using the arrow buttons.
by clicking on the page.
the page around when zoomed in by dragging it.
the zoom using the slider when zoomed-in.
by clicking on the zoomed-in page.
by entering text in the search field, and select "This Issue" or "All Issues"
by clicking on thumbnails to select pages, and then press the print button.
displays sections with thumbnails and descriptions.
displays a slider of thumbnails. Click on a page to jump.
allows you to browse the full archive.
about your subscription?
Lions Roar : November 2013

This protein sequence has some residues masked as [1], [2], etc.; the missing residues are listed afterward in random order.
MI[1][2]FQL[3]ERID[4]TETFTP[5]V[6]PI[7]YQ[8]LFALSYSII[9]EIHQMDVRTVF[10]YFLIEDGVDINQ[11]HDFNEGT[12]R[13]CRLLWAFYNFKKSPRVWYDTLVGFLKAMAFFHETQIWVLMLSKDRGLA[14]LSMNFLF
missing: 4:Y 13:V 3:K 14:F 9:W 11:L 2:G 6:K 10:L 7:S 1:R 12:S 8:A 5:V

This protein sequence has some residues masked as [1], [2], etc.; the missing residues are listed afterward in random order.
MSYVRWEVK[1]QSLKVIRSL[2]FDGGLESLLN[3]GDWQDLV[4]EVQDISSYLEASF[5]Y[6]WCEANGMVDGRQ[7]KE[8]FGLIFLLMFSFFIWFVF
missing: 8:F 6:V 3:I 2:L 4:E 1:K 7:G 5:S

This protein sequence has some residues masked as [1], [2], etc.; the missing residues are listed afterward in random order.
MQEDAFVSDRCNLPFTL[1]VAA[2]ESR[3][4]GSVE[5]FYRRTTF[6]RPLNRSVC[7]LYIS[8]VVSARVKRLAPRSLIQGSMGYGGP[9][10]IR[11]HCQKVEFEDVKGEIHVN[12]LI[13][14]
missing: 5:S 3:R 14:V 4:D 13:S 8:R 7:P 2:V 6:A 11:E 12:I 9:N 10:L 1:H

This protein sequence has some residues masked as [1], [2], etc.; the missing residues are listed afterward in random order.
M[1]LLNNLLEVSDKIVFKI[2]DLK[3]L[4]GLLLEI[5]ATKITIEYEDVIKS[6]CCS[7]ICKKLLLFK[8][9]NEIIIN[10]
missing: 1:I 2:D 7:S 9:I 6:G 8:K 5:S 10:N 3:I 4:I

Taking action toward the good is the best way to expand our attention and dissolve the boundary of us-versus-them. Even simple things like working in a soup kitchen and helping feed the hungry, or having thoughtful conversations with the peo- ple next door, can ease feelings of separation from those who are unlike us on the surface. By aligning ourselves with issues larger than our own self- ish concerns—“turning off the Me and turning on the We,” as Jonathan Haidt puts it—we transcend alienation through simple human contact. In the spirit of “Love thy neighbor as thyself,” more and more people start to seem like our neigh- bors, and we learn in real terms how to love them. Working with the Outer Enemy ROBERT THURMAN Once we divide the world into us and them, self and other, “other” is filled with potential enemies. Even others we love right now may turn into enemies later on. All they have to do is harm or displease us in some way, and immediately we will fear and dislike them. How we deal with our enemies, then, is to see them as hu- man beings and to see ourselves from their perspective, being conscious of our own prejudices and preoccupations and real- izing that our enemies are operating out of their own preju- dices and preoccupations. “Working with the Outer Enemy,” the exercise that follows, will show you how you create outer enemies and how to reverse that process. When it comes down to it, the outer enemy is a distraction. Focusing on someone who seems to have it in for us allows us to ignore the real enemy, the enemy within. But when we can see the enemy’s hatred as a challenge, it becomes a spur to our own growth, a gift to wake us from our complacency. Think of someone you don’t like, someone you feel real antipathy toward. It may be someone you find frightening, someone you find challenging, someone you see as a rival, someone who has harmed you in some way. Bring the person clearly to mind and visualize them sitting before you. Really get in touch with your feelings toward that person. Feel the anger or fear or distaste as it arises in you. Now put yourself in the other person’s shoes. Imagine be- ing that person, sitting there looking at you. See yourself from your enemy’s perspective. Realize that your enemy is mirror- ing your feelings toward them. Just as you see your enemy, your enemy sees you the same way. Perhaps you are jealous of them, if they seem to be one-up and looking down at you. Or you may feel superior and therefore have a condescending attitude toward the enemy. Look at yourself through eyes of jealousy, envy, competitiveness, and condescension. When you have thoroughly immersed yourself in the nega- tive feelings you have for your enemy and your enemy has for you, realize that you don’t have to harbor those feelings. You can see your enemy in a different way. Try to imagine how their loved ones see them, how their child sees them, or their pet dog. If your enemy seems particularly bad, imagine how their partner in crime sees them—as an ally, a co-conspirator, a friend. And then note how stressed your enemy feels on see- ing or thinking of you. It is the same stress that you feel when you see or think of your enemy. As you look at yourself through this other person’s eyes, note the tone of voice you are using in your mind. Be aware of how your condescension, competitiveness, contempt, or jealousy is conveyed in the little things you do and say. Your emotions emerge in your voice and speech and gestures and body language, just as your enemy’s emotions are written all over their face and behavior. Now try to see something beautiful in your enemy. Imagine that person being really happy at having fallen in love or won an election or won the lottery. (If you’re really daring, imagine your enemy winning the battle with you. That should make SHAMBHALA SUN NOVEMBER 2013 40